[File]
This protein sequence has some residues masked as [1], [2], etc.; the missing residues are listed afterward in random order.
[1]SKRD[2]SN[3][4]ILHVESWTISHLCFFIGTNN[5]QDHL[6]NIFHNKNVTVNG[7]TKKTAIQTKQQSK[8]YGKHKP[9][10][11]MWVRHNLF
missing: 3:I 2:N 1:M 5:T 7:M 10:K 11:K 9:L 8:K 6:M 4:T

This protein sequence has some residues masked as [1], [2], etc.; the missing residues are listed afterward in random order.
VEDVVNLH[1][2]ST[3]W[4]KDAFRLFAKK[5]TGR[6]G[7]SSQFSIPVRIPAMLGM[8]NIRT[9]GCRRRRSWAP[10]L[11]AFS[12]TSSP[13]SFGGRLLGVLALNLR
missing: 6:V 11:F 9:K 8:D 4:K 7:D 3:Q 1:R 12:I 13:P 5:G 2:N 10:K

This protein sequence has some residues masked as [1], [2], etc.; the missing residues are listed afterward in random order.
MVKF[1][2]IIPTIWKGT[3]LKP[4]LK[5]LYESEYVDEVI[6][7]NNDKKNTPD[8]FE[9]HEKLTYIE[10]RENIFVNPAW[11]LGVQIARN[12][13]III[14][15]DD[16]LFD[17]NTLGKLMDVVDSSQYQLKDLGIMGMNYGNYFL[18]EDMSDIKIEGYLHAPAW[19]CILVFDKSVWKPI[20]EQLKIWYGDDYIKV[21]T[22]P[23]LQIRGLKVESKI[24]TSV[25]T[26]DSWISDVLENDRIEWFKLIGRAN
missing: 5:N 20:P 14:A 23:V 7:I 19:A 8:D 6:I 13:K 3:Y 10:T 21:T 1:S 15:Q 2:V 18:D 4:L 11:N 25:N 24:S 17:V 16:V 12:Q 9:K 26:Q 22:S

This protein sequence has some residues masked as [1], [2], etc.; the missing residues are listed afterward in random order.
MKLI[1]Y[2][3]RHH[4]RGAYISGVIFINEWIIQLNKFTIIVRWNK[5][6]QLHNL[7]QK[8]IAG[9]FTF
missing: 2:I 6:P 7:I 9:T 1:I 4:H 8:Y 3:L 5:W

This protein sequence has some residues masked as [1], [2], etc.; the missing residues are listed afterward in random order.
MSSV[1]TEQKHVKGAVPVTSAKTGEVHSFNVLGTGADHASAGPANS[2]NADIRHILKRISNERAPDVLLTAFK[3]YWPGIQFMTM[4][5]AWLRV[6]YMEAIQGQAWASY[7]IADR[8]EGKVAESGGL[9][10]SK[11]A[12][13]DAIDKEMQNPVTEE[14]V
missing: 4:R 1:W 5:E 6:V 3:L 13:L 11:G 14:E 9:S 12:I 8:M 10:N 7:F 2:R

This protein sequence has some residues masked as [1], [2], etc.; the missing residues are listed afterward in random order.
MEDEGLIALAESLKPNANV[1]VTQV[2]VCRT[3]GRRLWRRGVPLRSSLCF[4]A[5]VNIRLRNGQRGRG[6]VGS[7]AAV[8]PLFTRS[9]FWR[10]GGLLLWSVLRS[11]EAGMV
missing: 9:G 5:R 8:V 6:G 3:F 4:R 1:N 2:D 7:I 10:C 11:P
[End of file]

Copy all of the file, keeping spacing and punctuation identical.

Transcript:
This protein sequence has some residues masked as [1], [2], etc.; the missing residues are listed afterward in random order.
[1]SKRD[2]SN[3][4]ILHVESWTISHLCFFIGTNN[5]QDHL[6]NIFHNKNVTVNG[7]TKKTAIQTKQQSK[8]YGKHKP[9][10][11]MWVRHNLF
missing: 3:I 2:N 1:M 5:T 7:M 10:K 11:K 9:L 8:K 6:M 4:T

This protein sequence has some residues masked as [1], [2], etc.; the missing residues are listed afterward in random order.
VEDVVNLH[1][2]ST[3]W[4]KDAFRLFAKK[5]TGR[6]G[7]SSQFSIPVRIPAMLGM[8]NIRT[9]GCRRRRSWAP[10]L[11]AFS[12]TSSP[13]SFGGRLLGVLALNLR
missing: 6:V 11:F 9:K 8:D 4:K 7:D 3:Q 1:R 12:I 13:P 5:G 2:N 10:K

This protein sequence has some residues masked as [1], [2], etc.; the missing residues are listed afterward in random order.
MVKF[1][2]IIPTIWKGT[3]LKP[4]LK[5]LYESEYVDEVI[6][7]NNDKKNTPD[8]FE[9]HEKLTYIE[10]RENIFVNPAW[11]LGVQIARN[12][13]III[14][15]DD[16]LFD[17]NTLGKLMDVVDSSQYQLKDLGIMGMNYGNYFL[18]EDMSDIKIEGYLHAPAW[19]CILVFDKSVWKPI[20]EQLKIWYGDDYIKV[21]T[22]P[23]LQIRGLKVESKI[24]TSV[25]T[26]DSWISDVLENDRIEWFKLIGRAN
missing: 5:N 20:P 14:A 23:V 7:I 19:A 8:D 6:I 13:K 3:Y 10:T 21:T 1:S 15:Q 2:V 18:D 4:L 11:N 25:N 24:S 17:V 16:V 12:Q 9:K 26:Q 22:S

This protein sequence has some residues masked as [1], [2], etc.; the missing residues are listed afterward in random order.
MKLI[1]Y[2][3]RHH[4]RGAYISGVIFINEWIIQLNKFTIIVRWNK[5][6]QLHNL[7]QK[8]IAG[9]FTF
missing: 2:I 6:P 7:I 9:T 1:I 4:H 8:Y 3:L 5:W

This protein sequence has some residues masked as [1], [2], etc.; the missing residues are listed afterward in random order.
MSSV[1]TEQKHVKGAVPVTSAKTGEVHSFNVLGTGADHASAGPANS[2]NADIRHILKRISNERAPDVLLTAFK[3]YWPGIQFMTM[4][5]AWLRV[6]YMEAIQGQAWASY[7]IADR[8]EGKVAESGGL[9][10]SK[11]A[12][13]DAIDKEMQNPVTEE[14]V
missing: 4:R 1:W 5:E 6:V 3:L 13:L 11:G 14:E 9:S 12:I 8:M 10:N 7:F 2:R

This protein sequence has some residues masked as [1], [2], etc.; the missing residues are listed afterward in random order.
MEDEGLIALAESLKPNANV[1]VTQV[2]VCRT[3]GRRLWRRGVPLRSSLCF[4]A[5]VNIRLRNGQRGRG[6]VGS[7]AAV[8]PLFTRS[9]FWR[10]GGLLLWSVLRS[11]EAGMV
missing: 9:G 5:R 8:V 6:G 3:F 4:R 1:N 2:D 7:I 10:C 11:P